Born with a serious heart defect, little Pham Hiem Suong was given a new lease of life, thanks to a project collaboration between Singaporean and Vietnamese doctors.
For Mdm Nguyen Thi Nga, life over the past few years has been a seemingly endless cycle of hospital visits and medication feeds, clouded with constant worry for her three-year-old daughter.
Pham Hiem Suong was diagnosed with a condition, Tetralogy of Fallot, when she was six months old. This is a defect which inhibits the heart’s ability to pump sufficient blood to the rest of the body. Without surgical intervention, children with this condition seldom live beyond their teens.
At the Children Hospital No. 2 in Ho Chi Minh City, Vietnam, where Hien Suong has been warded since March 2012, Mdm Nguyen recalled occasions of fear when her daughter’s lips, finger tips and toes would turn blue. The little girl also complained frequently about breathlessness and fatigue.
“Since her diagnosis, Hien Suong has to take medicine three times a day. When she was one, she fainted and was sent to the provincial hospital. But they decided that they couldn’t do anything more for her and referred us to the Children’s Hospital No. 2 in Ho Chi Minh City. Because of the long waiting list, my daughter was only admitted two years later,” Mdm Nguyen recalled.
Raising childcare capabilities
This city hospital is one of SIF’s partners in the SIF Paediatric Cardiac Care Project. A three-year initiative incepted in July 2011, this project aims to build the clinical competencies of its cardiac unit, in the hope of reducing the rate of infant mortality resulting from congenital heart disease.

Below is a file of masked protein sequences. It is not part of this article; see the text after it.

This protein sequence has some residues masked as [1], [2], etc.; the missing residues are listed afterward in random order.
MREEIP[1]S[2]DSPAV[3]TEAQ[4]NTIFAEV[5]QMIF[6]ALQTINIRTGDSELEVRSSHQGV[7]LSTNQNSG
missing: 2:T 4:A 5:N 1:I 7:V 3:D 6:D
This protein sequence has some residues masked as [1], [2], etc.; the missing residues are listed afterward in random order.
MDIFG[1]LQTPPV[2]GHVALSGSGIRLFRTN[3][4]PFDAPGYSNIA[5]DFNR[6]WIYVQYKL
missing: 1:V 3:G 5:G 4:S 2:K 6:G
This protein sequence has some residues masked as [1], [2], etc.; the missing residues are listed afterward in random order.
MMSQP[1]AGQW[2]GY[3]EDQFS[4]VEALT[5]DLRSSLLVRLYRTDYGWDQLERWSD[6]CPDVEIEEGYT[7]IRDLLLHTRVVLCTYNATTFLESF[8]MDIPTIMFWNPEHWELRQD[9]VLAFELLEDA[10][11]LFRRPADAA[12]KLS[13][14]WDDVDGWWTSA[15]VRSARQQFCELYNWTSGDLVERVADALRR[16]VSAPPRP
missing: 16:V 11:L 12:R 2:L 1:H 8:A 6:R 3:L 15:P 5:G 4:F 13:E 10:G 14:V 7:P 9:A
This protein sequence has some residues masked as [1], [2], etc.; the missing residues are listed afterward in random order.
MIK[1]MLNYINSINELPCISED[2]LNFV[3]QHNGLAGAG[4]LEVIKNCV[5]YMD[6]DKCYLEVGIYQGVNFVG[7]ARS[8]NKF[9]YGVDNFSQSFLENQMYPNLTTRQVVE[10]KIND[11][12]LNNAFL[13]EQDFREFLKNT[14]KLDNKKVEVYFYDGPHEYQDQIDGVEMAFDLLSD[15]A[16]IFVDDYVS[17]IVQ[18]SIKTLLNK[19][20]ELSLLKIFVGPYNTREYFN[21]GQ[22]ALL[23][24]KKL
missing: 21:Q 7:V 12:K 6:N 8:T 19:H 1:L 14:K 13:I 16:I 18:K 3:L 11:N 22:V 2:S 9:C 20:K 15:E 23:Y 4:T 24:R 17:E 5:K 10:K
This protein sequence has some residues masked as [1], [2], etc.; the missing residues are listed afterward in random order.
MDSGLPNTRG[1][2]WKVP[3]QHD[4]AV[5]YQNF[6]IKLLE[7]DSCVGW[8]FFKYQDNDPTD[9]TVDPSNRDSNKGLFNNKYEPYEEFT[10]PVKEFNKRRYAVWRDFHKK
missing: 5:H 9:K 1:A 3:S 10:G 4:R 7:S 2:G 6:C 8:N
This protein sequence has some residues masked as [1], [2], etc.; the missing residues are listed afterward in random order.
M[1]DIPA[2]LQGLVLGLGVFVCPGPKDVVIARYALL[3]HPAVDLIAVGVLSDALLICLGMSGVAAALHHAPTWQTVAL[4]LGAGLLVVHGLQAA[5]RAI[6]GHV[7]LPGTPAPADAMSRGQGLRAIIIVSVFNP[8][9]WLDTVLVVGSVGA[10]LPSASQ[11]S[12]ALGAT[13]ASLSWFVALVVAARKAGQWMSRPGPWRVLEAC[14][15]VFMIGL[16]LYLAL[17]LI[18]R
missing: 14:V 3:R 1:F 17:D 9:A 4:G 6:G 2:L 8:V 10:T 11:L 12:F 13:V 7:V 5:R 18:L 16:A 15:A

Over the three years, a team of eight medical professionals from KK Women’s and Children’s Hospital (KKH) in Singapore will conduct six week-long training frames for 40 medical staff at Children’s Hospital No. 2. Half of these participants are expected to become trainers for their colleagues.
Each training frame focuses on a specific cardiac condition, and comprises classroom lectures, case study discussions, ward rounds and joint surgeries.
At the recently concluded third training frame in April 2012, the focus was on management of Tetralogy of Fallot, and Hien Suong was one of two children chosen for surgery. Both surgeries were tedious six-hour procedures, but the children are well on the way to recovery.
Dr Ong Kim Kiat, Head of Cardiothoracic Service at KKH and Team Leader of the SIF Paediatric Cardiac Care Project, said that the high number of cardiac patients and the diversity of cases handled by the Children’s Hospital No. 2 present good opportunities for both the Singapore and Vietnamese medical teams to learn about different professional working styles and treatment approaches.
Meanwhile, Mdm Nguyen is relieved and comforted that her daughter can now look forward to a full life. “I am so thankful to the Singapore team and Vietnamese doctors for saving Hien Suong’s life. My hope is that she will grow up to become a doctor, so that she too can save other children with heart problems.”
The cardiac unit at Children’s Hospital No. 2 will eventually reach out to paediatric heart patients in Ho Chi Minh City and the southern provinces, potentially handling 300 to 400 operations and 900 to 1,000 cases of catheterisation each year.